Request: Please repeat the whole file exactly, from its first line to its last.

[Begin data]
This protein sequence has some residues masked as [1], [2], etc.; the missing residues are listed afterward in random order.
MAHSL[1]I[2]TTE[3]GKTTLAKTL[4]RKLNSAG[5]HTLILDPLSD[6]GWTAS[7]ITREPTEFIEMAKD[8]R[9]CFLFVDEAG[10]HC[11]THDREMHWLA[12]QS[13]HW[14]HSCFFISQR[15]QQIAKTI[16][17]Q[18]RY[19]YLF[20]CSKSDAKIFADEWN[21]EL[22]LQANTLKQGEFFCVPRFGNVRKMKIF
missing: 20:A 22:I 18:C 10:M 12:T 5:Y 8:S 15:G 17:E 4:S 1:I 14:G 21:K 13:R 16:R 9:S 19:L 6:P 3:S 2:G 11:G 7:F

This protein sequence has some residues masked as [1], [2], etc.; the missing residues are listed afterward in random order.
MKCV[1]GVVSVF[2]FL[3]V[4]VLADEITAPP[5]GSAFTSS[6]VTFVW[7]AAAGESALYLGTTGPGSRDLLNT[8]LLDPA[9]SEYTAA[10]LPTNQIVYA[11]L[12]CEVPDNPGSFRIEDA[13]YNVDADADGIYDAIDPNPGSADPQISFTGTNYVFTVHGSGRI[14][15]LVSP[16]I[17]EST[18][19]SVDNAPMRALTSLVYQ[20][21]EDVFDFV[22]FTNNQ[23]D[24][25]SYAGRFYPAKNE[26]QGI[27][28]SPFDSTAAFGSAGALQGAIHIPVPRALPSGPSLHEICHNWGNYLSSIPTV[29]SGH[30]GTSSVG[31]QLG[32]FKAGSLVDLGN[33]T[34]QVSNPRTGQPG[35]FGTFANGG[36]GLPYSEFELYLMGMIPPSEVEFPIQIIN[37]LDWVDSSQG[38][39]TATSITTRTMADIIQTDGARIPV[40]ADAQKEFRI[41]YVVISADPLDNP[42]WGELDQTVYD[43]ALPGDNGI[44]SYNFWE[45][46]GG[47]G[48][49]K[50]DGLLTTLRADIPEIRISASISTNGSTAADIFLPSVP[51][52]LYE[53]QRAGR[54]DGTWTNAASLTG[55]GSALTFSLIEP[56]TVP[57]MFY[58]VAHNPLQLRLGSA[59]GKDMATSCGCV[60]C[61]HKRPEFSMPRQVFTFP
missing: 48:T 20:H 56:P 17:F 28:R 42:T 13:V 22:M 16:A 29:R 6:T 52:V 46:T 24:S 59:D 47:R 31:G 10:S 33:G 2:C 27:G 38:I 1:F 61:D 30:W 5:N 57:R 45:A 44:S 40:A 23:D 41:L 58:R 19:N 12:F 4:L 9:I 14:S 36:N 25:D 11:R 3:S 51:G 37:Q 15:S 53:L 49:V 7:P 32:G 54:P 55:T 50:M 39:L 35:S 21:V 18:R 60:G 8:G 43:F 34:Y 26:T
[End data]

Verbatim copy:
This protein sequence has some residues masked as [1], [2], etc.; the missing residues are listed afterward in random order.
MAHSL[1]I[2]TTE[3]GKTTLAKTL[4]RKLNSAG[5]HTLILDPLSD[6]GWTAS[7]ITREPTEFIEMAKD[8]R[9]CFLFVDEAG[10]HC[11]THDREMHWLA[12]QS[13]HW[14]HSCFFISQR[15]QQIAKTI[16][17]Q[18]RY[19]YLF[20]CSKSDAKIFADEWN[21]EL[22]LQANTLKQGEFFCVPRFGNVRKMKIF
missing: 20:A 22:I 18:C 10:M 12:T 5:Y 8:S 15:G 17:E 4:S 1:I 14:G 21:K 13:R 16:R 9:S 19:L 6:P 3:S 2:G 11:G 7:F

This protein sequence has some residues masked as [1], [2], etc.; the missing residues are listed afterward in random order.
MKCV[1]GVVSVF[2]FL[3]V[4]VLADEITAPP[5]GSAFTSS[6]VTFVW[7]AAAGESALYLGTTGPGSRDLLNT[8]LLDPA[9]SEYTAA[10]LPTNQIVYA[11]L[12]CEVPDNPGSFRIEDA[13]YNVDADADGIYDAIDPNPGSADPQISFTGTNYVFTVHGSGRI[14][15]LVSP[16]I[17]EST[18][19]SVDNAPMRALTSLVYQ[20][21]EDVFDFV[22]FTNNQ[23]D[24][25]SYAGRFYPAKNE[26]QGI[27][28]SPFDSTAAFGSAGALQGAIHIPVPRALPSGPSLHEICHNWGNYLSSIPTV[29]SGH[30]GTSSVG[31]QLG[32]FKAGSLVDLGN[33]T[34]QVSNPRTGQPG[35]FGTFANGG[36]GLPYSEFELYLMGMIPPSEVEFPIQIIN[37]LDWVDSSQG[38][39]TATSITTRTMADIIQTDGARIPV[40]ADAQKEFRI[41]YVVISADPLDNP[42]WGELDQTVYD[43]ALPGDNGI[44]SYNFWE[45][46]GG[47]G[48][49]K[50]DGLLTTLRADIPEIRISASISTNGSTAADIFLPSVP[51][52]LYE[53]QRAGR[54]DGTWTNAASLTG[55]GSALTFSLIEP[56]TVP[57]MFY[58]VAHNPLQLRLGSA[59]GKDMATSCGCV[60]C[61]HKRPEFSMPRQVFTFP
missing: 48:T 20:H 56:P 17:F 28:R 42:T 13:V 22:M 16:A 29:R 6:T 52:V 46:T 24:S 59:D 47:R 31:G 10:S 33:G 2:C 27:G 38:I 1:F 61:D 30:W 5:N 57:R 45:A 44:S 40:A 23:D 41:L 58:R 19:N 12:F 4:L 9:I 14:S 36:N 25:D 11:R 3:S 51:G 37:Q 15:S 53:L 49:V 7:P 32:G 54:P 55:T 50:M 39:L 35:S 21:V 18:R 60:G 8:G 43:F 34:Y 26:T